This work not only led to the emergence of El Inquebrantable –recognized as one of the best piscos on the market– but also to a revival in the use of amphoras and botijas, which had fallen into disuse. In addition, Moquillaza says that one of his big projects is to build 'The Pisco Houses' and a rustic style tasting room, to showcase the quality of the pisco.
The tradition of this winery began in 1877, when the Queirolo family arrived in Pueblo Libre from Genoa, Italy. Three years later, Santiago Queirolo founded the tavern that was responsible for the production of wines and piscos. The urban growth of Lima caused the family to move to Cañete, where they had vineyards.
In 2000, the third generation of the clan began what would be the renovation of the winery. To do this they acquired vineyards in the valley of Ica, where there is an estate managed by Jorge Queirolo and that includes the Hotel Viñas Queirolo, located in the valley of Ica and considered the only lodging in the middle of a vineyard in Peru. Couples, families and/or groups of friends can stay here.
Bodega Viña Vieja
Located in Chincha, the bodega has been producing for over two hundred years and covers over 740 acres. It has managed to maintain its tradition and combine it with modern technology, without this affecting the final product: top quality piscos and wines. Its brands include Finca Rotondo, with numerous awards, Montesierpe, and the recently acquired Pisco Vargas.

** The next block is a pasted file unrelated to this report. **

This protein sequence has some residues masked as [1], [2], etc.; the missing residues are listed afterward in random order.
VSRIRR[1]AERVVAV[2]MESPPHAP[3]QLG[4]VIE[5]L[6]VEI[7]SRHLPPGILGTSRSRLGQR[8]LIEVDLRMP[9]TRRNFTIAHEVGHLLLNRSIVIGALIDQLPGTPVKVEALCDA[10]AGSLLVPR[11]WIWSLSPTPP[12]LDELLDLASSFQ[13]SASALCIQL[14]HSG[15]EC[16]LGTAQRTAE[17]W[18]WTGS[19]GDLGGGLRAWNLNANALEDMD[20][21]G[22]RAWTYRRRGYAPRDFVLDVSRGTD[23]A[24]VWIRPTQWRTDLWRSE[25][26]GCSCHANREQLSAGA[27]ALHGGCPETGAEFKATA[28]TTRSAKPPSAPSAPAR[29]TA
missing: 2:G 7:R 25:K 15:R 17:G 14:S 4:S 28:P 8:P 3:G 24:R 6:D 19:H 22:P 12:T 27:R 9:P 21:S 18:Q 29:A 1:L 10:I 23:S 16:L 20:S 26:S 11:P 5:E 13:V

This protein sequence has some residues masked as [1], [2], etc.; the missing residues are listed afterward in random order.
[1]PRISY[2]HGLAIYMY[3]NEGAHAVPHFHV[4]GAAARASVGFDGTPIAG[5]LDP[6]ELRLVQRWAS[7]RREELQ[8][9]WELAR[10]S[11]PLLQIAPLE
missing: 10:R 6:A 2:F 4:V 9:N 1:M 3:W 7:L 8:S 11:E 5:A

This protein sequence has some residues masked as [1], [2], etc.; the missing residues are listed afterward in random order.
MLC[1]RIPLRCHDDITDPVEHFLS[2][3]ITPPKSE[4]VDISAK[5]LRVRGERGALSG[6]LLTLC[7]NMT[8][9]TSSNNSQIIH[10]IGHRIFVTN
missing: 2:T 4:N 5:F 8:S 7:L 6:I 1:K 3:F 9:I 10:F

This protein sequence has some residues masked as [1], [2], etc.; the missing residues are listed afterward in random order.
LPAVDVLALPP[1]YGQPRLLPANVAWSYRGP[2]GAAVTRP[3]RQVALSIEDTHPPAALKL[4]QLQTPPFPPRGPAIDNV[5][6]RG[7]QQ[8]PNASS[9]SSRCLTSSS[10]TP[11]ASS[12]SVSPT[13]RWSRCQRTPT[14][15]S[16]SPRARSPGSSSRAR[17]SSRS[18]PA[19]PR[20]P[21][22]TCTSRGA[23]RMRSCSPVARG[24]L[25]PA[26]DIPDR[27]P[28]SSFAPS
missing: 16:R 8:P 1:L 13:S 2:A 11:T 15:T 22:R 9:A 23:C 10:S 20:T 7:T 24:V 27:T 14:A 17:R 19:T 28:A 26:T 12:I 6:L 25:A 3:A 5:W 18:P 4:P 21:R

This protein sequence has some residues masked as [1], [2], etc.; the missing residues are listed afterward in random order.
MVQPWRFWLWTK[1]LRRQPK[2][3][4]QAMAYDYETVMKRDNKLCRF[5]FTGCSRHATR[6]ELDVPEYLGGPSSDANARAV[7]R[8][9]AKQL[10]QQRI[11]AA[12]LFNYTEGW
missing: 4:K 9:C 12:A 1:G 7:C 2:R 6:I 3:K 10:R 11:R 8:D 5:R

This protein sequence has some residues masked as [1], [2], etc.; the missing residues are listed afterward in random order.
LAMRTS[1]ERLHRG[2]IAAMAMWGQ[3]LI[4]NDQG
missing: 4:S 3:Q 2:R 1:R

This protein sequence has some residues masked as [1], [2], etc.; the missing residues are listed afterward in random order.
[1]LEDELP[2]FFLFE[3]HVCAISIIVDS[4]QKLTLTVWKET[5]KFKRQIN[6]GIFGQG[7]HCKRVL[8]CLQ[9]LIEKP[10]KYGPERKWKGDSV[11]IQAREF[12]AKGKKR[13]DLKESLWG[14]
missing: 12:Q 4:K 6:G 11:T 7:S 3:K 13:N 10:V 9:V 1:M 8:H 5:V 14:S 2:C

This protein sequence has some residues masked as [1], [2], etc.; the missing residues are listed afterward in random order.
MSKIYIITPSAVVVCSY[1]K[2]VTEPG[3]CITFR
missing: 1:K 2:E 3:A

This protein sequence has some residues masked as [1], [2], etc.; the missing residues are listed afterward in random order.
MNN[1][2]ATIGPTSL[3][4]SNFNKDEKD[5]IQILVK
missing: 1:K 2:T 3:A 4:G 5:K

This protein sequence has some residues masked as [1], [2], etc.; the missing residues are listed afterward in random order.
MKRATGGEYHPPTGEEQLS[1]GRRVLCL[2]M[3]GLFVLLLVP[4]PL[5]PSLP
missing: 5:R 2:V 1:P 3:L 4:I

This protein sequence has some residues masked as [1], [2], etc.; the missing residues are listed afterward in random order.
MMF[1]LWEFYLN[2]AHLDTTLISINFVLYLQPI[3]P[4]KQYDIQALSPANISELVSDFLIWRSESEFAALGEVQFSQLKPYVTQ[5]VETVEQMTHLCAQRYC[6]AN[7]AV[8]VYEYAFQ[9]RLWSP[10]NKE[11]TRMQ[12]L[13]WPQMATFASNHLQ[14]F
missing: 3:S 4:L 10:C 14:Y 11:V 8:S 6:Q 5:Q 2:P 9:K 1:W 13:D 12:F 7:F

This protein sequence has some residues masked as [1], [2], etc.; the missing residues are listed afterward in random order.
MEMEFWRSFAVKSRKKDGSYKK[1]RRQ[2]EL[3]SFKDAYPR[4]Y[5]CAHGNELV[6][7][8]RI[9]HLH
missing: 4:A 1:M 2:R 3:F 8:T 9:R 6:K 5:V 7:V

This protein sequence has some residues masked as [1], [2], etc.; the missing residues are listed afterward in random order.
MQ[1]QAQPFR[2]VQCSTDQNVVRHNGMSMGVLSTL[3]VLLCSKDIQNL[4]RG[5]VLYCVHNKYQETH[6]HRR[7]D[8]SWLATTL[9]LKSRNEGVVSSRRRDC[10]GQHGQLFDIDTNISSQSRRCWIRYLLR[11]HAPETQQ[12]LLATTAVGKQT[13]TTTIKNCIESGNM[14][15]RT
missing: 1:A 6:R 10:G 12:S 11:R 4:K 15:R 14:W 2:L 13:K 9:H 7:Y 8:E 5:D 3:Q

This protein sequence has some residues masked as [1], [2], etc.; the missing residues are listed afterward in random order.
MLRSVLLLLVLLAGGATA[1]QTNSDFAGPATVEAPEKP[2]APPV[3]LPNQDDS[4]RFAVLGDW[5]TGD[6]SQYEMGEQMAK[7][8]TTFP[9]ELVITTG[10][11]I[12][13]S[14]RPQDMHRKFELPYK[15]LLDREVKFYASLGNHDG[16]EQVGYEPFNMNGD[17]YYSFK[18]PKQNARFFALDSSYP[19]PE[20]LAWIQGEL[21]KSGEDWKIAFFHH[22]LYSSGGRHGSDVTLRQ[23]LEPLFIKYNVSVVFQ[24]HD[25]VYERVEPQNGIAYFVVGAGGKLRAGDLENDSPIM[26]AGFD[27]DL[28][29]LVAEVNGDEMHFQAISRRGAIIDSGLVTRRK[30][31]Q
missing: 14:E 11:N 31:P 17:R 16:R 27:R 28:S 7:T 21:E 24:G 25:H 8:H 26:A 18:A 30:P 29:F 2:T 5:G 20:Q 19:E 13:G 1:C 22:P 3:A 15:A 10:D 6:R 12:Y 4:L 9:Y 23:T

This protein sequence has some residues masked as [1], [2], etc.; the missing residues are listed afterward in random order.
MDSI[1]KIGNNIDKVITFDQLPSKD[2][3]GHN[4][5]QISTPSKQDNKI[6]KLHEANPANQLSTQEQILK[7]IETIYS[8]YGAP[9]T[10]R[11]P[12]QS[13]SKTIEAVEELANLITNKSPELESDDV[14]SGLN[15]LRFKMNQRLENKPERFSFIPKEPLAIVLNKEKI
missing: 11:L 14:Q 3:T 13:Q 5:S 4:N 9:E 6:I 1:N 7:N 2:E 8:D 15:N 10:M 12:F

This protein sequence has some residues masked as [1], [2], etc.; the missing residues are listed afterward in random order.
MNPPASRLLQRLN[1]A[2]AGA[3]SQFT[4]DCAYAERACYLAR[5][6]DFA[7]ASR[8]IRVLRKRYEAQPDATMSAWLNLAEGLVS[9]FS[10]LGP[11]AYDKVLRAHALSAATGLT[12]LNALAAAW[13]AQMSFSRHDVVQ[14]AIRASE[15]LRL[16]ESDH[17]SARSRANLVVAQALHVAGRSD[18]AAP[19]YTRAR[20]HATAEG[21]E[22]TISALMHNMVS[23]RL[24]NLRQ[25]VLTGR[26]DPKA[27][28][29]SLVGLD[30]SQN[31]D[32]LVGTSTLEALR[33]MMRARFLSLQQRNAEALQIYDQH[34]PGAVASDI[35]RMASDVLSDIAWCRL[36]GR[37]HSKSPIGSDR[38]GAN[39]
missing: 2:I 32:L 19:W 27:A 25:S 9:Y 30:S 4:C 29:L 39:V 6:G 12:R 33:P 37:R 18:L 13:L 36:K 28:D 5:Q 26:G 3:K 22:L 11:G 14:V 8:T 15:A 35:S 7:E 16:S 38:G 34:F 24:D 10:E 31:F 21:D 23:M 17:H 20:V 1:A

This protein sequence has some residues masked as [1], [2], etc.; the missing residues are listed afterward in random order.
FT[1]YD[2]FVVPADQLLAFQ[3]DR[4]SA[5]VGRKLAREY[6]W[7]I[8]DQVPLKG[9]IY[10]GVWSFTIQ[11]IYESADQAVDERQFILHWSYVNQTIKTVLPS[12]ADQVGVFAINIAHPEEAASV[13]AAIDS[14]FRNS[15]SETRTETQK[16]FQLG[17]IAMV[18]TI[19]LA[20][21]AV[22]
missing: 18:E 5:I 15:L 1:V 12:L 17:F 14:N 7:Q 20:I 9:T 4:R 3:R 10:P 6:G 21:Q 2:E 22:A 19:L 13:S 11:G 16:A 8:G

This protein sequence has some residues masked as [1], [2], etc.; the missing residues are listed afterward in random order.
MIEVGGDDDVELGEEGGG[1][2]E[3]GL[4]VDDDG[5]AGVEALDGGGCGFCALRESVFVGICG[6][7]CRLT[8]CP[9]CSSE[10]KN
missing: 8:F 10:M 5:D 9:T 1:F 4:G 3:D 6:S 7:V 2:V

Tres Ríos and Biondi
A few miles further south, there are two wineries that house a lot of history and tradition. The first is the Tres Ríos winery, located in the valley of Santa Rita de Siguas, Arequipa, whose best representative is the Costumbres pisco. This winery has first class infrastructure such as copper stills and special stainless steel tanks, as well as green areas suitable for a pleasant visit. It currently covers almost 50 acres, including all the varieties of pisco grapes (Quebranta, Mollar, Negra Criolla, Uvina, Italia, Moscatel, Torontel and Alvilla).
The Biondi winery, located on the OMO estate in Moquegua, is the largest Italian grape estate in Peru. The history of this vineyard dates back to the 1940s, when Manuel Biondi Bernales arrived in the valley of the southern department, but it was not until 1972 that the company was founded and began producing this distillate which was presented to the most influential families in Lima. Today, it has a modern plant specialized in the preparation of this distillate, recognized both here and abroad.
Did you know?
- There are three types of Pisco.
Pure: obtained from a single distillation of fresh must which is completely fermented and comes exclusively from a single variety of Pisco grape.
Green Must: obtained from a single distillation of fresh must from incompletely fermented Pisco grapes.
Pisco Acholado: obtained from a mixture of Pisco grapes, as well as fresh musts from Pisco grapes which are completely fermented or incompletely fermented. it is in addition possible to make it from a mixture of Piscos, with the proportions in each mixture chosen by the producer.
- La Caravedo winery's Portón pisco appears in the video clip 'Rabiosa', by Colombian singer Shakira.
Sources: Indecopi/ Gestión/ El Comercio/ La República/ Santiago Queirolo/ Pisco Costumbres/ Sommelier/ pisco.net.pe